Sinead Collins (UK). Dr. Collins is one of the pioneers of experimental evolutionary global change biology. Her expertise thus crosses disciplinary boundaries from evolutionary biology to marine science. 

Aurea Ciotti (Brazil). Dr. Ciotti is a field-leading optical oceanographer who studies the remote sensing of phytoplankton communities in order to better assess how changing ocean conditions are altering community structure. She is a member of the International Ocean- Colour Coordinating Group. 

Marion Gehlen (France). Dr. Gehlen is a renowned modeler focusing on global ocean biogeochemical processes in a changing climate. She is currently co-chair (along with Katja Fennel (Canada) of the Marine Ecosystem and Prediction Task Team. 

Jorge Navarro (Chile). Prof. Navarro is a leading researcher on the impact of ocean changes on commercial bivalves such as mussels. His multi-driver research has targeted larval to adult bivalves to assess which part of the life cycle is most susceptible to changing ocean conditions. 

Kunshan Gao (China). Prof. Gao is recognized as the leading authority in China on ocean acidification and primary producers, including both microplankton and macrophytes. His recent work has focused on understanding the responses of phytoplankton to multi-variate climate change processes. 



Sam Dupont is a researcher in marine ecophysiology. His main research topic is on the impact of increased carbon dioxide and related changes on marine species and ecosystems. His work aims at revealing the mechanisms behind species and ecosystem responses and at developing the needed unifying theory for large scale predictions.

Haimanti Biswas is a recognized marine ecologist. Her recent research has been focusing on understanding the response of phytoplankton communities to variable carbon dioxide levels. She is also interested in light adaptation and pigment synthesis in marine phytoplankton.

Katharina Fabricius is a coral reef ecologist. Her research aims to better understand how ecological processes in coral reefs are altered by chronic and acute disturbances, especially from ocean acidification and terrestrial runoff of sediments and nutrients.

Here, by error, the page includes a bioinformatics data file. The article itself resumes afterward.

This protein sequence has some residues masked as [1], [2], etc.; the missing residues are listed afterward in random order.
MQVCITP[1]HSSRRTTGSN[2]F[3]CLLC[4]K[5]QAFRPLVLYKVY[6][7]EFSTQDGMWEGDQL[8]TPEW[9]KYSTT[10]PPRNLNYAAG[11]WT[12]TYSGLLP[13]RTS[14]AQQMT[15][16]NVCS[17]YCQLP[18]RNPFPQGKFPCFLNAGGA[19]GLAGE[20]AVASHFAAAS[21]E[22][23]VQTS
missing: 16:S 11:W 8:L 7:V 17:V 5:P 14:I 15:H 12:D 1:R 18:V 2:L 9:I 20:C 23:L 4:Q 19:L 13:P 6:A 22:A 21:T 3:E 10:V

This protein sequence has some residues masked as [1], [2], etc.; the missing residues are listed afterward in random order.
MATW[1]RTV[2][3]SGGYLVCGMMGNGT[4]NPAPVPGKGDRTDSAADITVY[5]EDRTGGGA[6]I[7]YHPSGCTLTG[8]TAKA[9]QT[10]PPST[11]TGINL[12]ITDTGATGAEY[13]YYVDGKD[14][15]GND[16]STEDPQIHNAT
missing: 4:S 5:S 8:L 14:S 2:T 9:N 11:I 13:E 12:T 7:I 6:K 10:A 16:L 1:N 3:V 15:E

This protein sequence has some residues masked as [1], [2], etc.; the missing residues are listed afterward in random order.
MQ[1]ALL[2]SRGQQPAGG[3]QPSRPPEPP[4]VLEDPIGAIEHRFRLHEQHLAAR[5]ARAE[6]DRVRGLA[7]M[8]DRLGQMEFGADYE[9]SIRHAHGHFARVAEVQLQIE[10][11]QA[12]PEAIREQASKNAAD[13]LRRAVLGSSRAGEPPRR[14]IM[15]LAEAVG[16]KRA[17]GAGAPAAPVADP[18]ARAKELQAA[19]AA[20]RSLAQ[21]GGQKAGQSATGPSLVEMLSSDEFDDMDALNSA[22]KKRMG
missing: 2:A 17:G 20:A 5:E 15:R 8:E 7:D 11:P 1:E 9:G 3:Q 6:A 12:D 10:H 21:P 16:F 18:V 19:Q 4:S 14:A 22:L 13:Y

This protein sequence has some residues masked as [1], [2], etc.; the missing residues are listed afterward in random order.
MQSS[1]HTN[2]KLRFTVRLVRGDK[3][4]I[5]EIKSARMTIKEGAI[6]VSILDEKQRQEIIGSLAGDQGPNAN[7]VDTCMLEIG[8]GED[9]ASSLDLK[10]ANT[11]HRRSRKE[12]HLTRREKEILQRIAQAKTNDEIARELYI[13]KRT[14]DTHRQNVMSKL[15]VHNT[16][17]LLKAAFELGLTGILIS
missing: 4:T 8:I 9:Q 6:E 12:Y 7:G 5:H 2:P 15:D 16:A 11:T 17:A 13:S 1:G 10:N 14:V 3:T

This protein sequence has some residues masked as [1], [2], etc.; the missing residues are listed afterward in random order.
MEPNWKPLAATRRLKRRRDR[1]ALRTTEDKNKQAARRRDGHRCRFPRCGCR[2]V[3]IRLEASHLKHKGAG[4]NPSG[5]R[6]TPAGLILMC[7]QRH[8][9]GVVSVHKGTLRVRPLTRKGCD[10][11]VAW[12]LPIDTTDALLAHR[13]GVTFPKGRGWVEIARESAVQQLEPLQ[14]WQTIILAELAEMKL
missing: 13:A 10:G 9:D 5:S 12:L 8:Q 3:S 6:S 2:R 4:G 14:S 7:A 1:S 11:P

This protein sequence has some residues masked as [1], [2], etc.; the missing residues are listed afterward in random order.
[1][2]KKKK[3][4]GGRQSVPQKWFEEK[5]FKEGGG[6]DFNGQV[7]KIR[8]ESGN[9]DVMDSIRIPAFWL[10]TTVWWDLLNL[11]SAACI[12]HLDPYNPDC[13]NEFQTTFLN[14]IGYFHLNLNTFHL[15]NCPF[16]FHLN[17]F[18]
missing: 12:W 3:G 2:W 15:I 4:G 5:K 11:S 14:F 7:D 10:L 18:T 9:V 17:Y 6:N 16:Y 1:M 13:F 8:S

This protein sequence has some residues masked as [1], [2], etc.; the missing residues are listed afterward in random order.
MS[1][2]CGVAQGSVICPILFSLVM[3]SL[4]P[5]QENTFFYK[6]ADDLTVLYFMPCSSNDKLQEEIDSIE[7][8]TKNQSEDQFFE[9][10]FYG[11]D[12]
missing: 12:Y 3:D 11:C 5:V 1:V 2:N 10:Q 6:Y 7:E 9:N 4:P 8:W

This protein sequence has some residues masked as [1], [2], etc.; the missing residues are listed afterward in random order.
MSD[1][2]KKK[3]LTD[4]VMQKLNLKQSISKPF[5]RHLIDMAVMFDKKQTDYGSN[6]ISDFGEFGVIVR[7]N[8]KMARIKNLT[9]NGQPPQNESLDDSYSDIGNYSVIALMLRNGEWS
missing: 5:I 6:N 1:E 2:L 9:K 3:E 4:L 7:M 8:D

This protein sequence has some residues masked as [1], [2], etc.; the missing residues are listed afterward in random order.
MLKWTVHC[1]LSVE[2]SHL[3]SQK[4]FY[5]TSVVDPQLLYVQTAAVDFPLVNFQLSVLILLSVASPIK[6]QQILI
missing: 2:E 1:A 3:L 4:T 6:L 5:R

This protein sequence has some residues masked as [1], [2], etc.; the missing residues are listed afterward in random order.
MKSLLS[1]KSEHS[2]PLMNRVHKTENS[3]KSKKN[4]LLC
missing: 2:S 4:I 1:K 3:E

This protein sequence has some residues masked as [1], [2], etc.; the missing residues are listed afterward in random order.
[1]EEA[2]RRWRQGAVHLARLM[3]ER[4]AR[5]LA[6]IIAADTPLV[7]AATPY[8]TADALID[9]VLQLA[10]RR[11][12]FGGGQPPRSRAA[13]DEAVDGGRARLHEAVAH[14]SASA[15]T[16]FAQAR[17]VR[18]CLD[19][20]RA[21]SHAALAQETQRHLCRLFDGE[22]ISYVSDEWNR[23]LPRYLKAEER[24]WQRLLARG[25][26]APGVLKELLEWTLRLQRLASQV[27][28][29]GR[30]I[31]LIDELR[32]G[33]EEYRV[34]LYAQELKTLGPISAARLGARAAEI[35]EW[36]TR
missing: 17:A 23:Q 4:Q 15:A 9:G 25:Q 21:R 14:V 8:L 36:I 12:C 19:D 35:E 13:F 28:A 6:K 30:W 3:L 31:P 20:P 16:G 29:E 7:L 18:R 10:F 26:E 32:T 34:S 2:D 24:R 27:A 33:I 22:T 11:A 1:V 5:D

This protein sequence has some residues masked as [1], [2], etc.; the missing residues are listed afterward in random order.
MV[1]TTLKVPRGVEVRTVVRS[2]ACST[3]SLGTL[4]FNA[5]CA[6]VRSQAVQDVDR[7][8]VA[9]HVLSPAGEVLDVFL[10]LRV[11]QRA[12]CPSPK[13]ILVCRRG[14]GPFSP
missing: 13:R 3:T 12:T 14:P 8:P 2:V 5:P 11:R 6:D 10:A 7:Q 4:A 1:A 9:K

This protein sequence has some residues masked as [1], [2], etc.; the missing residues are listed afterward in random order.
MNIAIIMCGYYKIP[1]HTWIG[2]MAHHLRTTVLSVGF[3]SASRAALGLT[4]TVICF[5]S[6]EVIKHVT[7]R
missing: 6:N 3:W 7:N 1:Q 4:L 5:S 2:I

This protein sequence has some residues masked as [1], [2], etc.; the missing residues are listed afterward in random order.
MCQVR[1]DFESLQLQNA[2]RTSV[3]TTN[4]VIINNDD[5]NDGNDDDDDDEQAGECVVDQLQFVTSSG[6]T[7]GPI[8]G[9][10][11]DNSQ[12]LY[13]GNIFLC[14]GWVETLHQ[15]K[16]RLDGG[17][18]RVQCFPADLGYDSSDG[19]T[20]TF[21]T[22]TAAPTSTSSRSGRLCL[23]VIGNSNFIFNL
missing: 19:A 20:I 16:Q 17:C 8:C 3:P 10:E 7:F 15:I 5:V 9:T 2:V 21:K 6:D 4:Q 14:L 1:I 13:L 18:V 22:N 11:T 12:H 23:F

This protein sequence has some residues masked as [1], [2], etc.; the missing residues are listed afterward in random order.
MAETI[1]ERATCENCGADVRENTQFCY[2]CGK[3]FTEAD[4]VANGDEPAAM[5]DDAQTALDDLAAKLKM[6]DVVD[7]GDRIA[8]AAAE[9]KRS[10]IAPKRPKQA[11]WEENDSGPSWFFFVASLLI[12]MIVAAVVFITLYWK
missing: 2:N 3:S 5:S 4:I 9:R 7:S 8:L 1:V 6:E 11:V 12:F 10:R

Jonathan Havenhand researches the evolutionary ecology of reproduction in marine invertebrates, focussing on intra-specific variation in fertilization and larval viability and the role of ocean acidification.

Catriona Hurd is a recognized seaweed ecologist. She is particularly interested in the physiological responses of seaweeds to their abiotic and biotic environment.

Haruko Kurihara investigates the human impacts, including climate changes (Ocean acidification and Global warming) and local scale impacts (sedimentation and eutrophication) on coral reefs marine organisms and ecosystems.

Göran Erik Nilsson is a biologist interested in the adaptations of organisms to extreme environments. Part of his research focuses the effects of elevated carbon dioxide and temperature on the physiology of marine fishes, from coral reef fishes to salmon. He tries to find out how they will cope with the predicted increases in ocean temperature and acidity.

Uta Passow is an oceanographer focussing on understanding how does the response of organisms and ecosystems change the functioning of the biological pump in a changing world.

Hans-Otto Poertner research interests include the effects of climate warming, ocean acidification, and hypoxia on marine animals and ecosystems with a focus on the links between ecological, physiological, biochemical and molecular mechanisms limiting tolerance and shaping biogeography and ecosystem functioning.

Marcello Vichi is a marine biogeochemist. His research interests embrace numerical modelling of coupled physical/biogeochemical processes in the global ocean, climate change impacts on marine ecosystems and process studies of biogeochemical interactions in coastal and shelf seas.